Tim Sykes became a self-made millionaire by the age of 21 by trading thousands of Penny stocks. Yes, penny stocks, Wolf of Wall Street-style. Except Sykes did it legit and no sports cars were destroyed on his rise to the top.
In just a few years, Sykes turned $12,415 into $1.65 Million and he’s made even more since those early days of trading.
The experience led Skyes to create Profit.ly, a community of over 84,000 traders who share their performance and trades openly to help each other learn & improve and Investimonials.com, a community of over 65,000 investors & traders who have reviewed over 25,000 financial products like brokers, blogs, newsletters, websites, financial movies & commentators. It’s like Yelp, but for finance.
Skyes is the latest to contribute to our Ask A Young Entrepreneur series and sat down to talk about his experience, his failing and his advice to others just starting out.
What does it feel like to see a million dollars on a bank statement?
Tim Sykes: It feels amazing! $1 million isn’t what it used to be, but just seeing a statement with seven figures with your name on it is validation of all the hard work and lessons you learned to achieve such a milestone…ideally the money you’ve made is through hard work and determination, not luck, and took several years to accomplish, as that makes it much more meaningful. That’s probably why child stars, musicians and lotto winners are so unhappy, they didn’t experience a long road before achieving success so their perspective is out of whack.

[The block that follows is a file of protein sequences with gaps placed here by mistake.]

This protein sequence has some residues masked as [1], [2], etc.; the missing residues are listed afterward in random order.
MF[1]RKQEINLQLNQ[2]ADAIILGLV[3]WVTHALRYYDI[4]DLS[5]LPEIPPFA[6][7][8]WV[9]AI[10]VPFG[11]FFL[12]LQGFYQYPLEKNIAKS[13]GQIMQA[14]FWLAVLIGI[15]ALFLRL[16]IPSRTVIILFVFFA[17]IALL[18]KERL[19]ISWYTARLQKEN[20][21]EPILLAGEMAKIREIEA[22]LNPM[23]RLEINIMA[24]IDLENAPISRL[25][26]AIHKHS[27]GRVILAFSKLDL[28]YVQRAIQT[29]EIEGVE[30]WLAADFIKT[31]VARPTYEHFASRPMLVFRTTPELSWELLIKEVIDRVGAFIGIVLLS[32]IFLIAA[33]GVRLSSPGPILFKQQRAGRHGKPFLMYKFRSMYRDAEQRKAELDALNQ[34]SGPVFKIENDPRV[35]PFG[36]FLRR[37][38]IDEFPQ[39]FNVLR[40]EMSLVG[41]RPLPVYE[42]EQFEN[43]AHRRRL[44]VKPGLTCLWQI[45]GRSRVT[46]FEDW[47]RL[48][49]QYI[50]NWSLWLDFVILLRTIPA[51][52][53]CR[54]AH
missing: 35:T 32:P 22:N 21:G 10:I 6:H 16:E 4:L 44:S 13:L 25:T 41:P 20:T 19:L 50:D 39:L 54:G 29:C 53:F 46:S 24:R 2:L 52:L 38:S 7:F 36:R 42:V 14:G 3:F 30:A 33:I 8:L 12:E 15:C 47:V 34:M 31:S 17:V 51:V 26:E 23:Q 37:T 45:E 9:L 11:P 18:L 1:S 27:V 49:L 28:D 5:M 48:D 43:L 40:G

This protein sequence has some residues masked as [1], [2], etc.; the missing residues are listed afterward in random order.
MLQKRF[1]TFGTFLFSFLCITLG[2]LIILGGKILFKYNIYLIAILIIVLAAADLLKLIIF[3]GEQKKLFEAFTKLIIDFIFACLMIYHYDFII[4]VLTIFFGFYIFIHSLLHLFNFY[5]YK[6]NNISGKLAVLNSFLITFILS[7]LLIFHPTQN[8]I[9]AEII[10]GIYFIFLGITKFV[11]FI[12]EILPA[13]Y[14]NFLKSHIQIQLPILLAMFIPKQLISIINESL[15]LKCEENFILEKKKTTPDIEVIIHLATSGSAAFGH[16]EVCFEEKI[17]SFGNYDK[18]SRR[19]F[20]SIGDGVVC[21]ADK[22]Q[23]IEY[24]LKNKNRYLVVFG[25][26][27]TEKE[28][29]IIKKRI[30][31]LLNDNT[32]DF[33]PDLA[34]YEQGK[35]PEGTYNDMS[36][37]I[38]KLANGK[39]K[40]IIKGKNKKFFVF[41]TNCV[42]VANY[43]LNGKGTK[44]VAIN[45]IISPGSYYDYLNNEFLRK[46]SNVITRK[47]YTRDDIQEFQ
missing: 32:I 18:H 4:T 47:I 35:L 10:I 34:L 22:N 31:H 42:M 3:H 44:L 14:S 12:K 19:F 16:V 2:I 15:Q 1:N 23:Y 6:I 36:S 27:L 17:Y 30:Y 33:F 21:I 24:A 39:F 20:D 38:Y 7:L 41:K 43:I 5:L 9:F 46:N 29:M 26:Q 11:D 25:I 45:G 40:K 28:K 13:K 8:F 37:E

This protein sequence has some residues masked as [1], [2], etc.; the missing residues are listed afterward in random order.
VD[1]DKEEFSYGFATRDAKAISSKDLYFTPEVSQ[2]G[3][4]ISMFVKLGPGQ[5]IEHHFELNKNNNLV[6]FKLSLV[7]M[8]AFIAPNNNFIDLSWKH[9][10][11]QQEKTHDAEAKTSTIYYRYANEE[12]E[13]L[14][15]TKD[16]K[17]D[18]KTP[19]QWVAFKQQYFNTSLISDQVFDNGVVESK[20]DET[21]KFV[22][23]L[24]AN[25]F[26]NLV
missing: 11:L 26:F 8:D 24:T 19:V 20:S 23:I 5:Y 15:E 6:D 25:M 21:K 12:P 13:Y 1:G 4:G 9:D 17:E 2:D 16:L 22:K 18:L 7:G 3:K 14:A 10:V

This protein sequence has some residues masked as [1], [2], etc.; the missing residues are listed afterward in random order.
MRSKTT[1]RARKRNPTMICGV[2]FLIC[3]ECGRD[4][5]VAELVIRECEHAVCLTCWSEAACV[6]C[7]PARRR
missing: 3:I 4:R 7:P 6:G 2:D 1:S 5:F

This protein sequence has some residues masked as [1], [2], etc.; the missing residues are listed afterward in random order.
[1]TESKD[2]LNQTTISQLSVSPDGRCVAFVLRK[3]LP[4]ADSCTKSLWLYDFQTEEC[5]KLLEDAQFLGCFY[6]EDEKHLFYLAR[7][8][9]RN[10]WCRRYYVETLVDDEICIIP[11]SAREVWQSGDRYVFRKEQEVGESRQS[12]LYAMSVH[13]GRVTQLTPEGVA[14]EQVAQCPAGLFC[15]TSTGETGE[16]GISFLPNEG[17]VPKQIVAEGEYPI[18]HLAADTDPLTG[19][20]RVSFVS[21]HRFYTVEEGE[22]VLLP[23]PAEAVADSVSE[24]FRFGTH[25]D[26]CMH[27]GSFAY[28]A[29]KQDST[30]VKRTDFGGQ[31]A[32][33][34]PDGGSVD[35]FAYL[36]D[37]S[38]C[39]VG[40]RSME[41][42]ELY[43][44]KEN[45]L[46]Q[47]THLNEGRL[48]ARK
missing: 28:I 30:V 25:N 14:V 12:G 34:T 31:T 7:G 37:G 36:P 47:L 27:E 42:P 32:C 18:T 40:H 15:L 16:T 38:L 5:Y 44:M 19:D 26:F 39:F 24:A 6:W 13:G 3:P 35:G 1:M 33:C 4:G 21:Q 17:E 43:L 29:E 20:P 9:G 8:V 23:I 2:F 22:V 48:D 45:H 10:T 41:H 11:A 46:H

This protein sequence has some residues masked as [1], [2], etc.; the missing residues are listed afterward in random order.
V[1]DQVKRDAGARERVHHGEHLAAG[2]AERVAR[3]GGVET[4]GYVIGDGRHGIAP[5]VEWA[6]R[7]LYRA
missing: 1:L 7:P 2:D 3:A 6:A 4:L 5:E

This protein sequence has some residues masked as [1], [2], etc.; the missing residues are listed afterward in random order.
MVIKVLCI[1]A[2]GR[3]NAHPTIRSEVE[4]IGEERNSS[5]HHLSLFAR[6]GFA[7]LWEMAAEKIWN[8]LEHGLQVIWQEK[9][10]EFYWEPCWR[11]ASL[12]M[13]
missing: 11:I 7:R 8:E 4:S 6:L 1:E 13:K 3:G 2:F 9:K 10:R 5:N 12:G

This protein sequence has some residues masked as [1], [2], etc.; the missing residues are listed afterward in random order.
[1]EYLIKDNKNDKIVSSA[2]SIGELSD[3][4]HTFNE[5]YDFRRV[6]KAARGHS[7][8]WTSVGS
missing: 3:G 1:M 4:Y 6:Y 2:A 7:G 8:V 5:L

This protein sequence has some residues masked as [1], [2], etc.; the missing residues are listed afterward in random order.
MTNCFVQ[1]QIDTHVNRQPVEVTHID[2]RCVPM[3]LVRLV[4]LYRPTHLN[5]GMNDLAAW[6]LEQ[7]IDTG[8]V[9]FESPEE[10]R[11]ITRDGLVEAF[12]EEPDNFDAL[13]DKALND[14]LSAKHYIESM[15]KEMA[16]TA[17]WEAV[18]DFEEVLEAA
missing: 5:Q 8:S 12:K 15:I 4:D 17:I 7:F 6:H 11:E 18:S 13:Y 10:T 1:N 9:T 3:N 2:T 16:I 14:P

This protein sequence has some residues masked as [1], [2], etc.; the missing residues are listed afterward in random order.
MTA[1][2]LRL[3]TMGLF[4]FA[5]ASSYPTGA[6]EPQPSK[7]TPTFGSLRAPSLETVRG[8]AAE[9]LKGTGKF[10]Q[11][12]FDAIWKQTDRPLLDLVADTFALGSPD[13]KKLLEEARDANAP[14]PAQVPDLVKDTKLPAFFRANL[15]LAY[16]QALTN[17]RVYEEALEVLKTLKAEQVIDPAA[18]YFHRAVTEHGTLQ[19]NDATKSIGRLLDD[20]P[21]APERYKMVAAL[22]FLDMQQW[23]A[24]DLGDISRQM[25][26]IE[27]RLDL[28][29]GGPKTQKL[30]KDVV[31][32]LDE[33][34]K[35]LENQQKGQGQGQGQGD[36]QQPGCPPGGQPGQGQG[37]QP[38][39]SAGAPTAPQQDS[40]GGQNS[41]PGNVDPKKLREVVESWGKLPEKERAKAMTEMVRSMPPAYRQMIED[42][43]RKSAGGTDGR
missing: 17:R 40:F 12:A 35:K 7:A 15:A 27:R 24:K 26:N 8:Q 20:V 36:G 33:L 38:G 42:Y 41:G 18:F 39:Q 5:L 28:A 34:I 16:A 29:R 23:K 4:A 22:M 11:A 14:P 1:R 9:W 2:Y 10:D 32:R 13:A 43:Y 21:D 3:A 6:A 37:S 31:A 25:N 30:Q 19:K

How long did it take you to make your first million and what is the biggest piece of advice you can give to a new investor on how to get there as fast as possible?
TS: It took me roughly 3 years as I was in the right place at the right time with the stock market boom in 1998-2001, but it was the second million I made 2002-2004 that really helped me understand how difficult it is to actually make seven figures within a few years as I made that during a bear market when very few others were profiting very much. Now my top student Tim Grittani turned $1,500 into $1 million in 3 years and is now closing in on $3 million in his 5th year as my student and judging from his success and mine, I would say new investors should learn niche, alternative strategies like short selling penny stock scams instead of mainstream long-term investing which might make you $1 million by the time you’re Warren Buffett’s age and then you can buy a shiny new metal hip!
When did you first realize “this business idea is going to work?”
TS: With stock trading, every day is a new challenge since the markets and hot stocks and sectors are always changing, but with teaching stock trading I knew my business would work from the start because I understood the huge demand for good, quality information in the stock trading world. I’m in an industry full of snake oil salesmen so I knew I didn’t have to be the best trader, I just had to be honest and transparent about my shortcoming and losses and be honest with my students about my ups and downs. Sadly, honesty is a revolutionary concept on Wall Street.
How many times did you fail before finding something that worked?